IPStack is another API that offers a clear and easy-to-use REST endpoint that returns location data about an IP address. IPStack also offers other tools like SSL encryption, a currency module, and a timezone module.
IPStack is pricier than AbstractAPI - plans start at $11.99/month for 50,000 requests and range up to $79.99/month for 2,000,000 requests. Custom pricing for enterprises is also available.
Other Geo Marketing Tools
Beyond geolocation APIs, you can use location-based analytics to track your online and mobile ads and target new customers, as well as GPS location and beacons on mobile devices to improve customer experience in the real world.
Google Analytics determines the location of a user via their IP address and uses that to improve demographic data. Knowing how your marketing efforts are received by consumers in different locations allows you to build a better target audience and improve conversion rates.
Mapsted is a location-based marketing platform that handles geofencing and in-store location targeting for you. They can help you to run effective geo-conquesting campaigns that drive new customers to your brand via highly localized targeting.
Mapsted is unique in that they do not rely on any hardware, so you won’t need to install Bluetooth beacons, additional or external WiFi, or any other physical devices. Contact the company through their website for plan and pricing information.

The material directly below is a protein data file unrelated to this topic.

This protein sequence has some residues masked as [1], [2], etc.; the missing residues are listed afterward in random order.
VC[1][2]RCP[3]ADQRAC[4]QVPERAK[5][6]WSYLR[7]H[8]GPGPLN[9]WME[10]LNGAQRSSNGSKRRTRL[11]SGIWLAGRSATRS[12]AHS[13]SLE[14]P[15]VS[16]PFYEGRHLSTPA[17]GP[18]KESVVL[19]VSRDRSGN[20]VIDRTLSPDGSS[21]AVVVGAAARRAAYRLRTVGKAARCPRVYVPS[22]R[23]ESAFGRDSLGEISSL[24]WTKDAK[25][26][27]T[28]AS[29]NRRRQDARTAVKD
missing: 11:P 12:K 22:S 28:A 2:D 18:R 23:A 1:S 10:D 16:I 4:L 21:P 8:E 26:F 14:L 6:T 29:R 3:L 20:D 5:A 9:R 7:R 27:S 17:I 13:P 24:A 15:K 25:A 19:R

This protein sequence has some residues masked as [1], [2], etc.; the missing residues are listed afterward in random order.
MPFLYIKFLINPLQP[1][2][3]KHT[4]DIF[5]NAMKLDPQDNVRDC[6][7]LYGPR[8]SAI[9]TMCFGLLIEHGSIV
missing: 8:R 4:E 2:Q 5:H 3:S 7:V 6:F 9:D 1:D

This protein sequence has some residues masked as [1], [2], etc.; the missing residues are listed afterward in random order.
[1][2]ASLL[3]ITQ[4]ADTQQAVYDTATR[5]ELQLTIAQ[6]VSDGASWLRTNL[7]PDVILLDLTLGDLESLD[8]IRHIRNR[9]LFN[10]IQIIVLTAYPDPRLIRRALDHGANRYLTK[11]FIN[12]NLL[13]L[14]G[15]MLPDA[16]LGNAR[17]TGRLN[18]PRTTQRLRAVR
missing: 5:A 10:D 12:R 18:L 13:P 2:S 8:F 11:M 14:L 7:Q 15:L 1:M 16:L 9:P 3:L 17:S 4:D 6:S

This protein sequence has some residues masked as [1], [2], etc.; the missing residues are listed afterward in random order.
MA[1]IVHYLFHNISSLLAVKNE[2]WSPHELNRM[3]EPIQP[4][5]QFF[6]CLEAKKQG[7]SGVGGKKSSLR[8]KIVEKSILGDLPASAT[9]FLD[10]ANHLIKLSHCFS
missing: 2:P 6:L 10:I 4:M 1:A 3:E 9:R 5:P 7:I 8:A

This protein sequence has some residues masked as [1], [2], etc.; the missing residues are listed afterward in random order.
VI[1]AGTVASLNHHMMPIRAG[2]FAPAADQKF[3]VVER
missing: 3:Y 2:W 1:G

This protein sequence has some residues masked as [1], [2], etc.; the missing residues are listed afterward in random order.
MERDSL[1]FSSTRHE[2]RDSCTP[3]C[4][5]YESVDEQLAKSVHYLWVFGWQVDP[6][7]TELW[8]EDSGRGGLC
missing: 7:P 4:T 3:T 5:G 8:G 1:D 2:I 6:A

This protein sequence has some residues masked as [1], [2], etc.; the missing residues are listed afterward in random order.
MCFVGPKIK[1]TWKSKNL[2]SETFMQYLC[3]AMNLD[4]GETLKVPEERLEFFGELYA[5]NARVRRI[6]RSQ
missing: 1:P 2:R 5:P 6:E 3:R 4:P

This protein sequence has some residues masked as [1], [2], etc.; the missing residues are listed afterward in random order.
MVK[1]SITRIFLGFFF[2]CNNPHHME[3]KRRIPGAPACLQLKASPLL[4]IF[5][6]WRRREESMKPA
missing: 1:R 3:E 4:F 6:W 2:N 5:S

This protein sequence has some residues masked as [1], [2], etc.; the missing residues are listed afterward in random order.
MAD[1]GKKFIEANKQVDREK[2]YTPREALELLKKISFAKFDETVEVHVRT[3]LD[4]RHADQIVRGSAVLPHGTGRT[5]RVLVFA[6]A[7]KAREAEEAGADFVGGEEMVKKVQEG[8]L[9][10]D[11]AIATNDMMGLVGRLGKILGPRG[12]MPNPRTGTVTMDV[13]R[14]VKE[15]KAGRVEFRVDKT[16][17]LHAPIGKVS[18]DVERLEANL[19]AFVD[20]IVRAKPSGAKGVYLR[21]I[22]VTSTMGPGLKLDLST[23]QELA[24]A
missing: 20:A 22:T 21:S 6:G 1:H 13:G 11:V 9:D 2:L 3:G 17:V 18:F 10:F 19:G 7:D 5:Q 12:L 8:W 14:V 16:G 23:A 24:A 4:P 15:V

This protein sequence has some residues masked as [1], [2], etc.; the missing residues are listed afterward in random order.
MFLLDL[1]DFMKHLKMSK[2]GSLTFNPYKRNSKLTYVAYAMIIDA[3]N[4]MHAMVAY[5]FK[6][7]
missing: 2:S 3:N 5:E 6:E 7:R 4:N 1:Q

Navigating Privacy Regulations
It’s important to be aware of data privacy laws when dealing with user locations. In the US, there is no federal law that governs the collection of geolocation data, however, the FTC considers geolocation data to be sensitive personal information, and failing to adequately protect it violates Section 5 of the FTC Act for unfair or deceptive trade practices.
In Europe, GDPR (General Data Protection Regulation) protects location data like latitude and longitude, altitude, and direction of travel. Consent to have this data tracked must be explicitly and freely given.
Geotargeted marketing is an extremely effective way to target consumers, increase brand awareness, improve the conversion of mobile marketing, gather new potential customers, and enhance the security and experience of your existing customers.
Through geolocation, geofencing, and beacons, you can create on and offline marketing efforts that truly drive results.
What are some common challenges businesses face when implementing geolocation marketing strategies?
While the article discusses the benefits and uses of geolocation marketing, it does not delve into the potential challenges businesses might face when implementing these strategies. These could include issues related to data privacy regulations, technical difficulties in setting up geolocation tools, or challenges in accurately interpreting and applying geolocation data.
How can businesses measure the effectiveness of their geolocation marketing efforts?
The article explains how geolocation can be used in marketing but does not discuss how businesses can measure the success of these efforts. This could involve tracking metrics such as conversion rates, customer engagement, or foot traffic in physical stores.
Are there any ethical considerations businesses should be aware of when using geolocation data?
While the article briefly mentions data privacy laws, it does not discuss the broader ethical considerations of using geolocation data. This could include respecting customer privacy, obtaining informed consent, and ensuring that geolocation marketing practices are not intrusive or annoying to customers.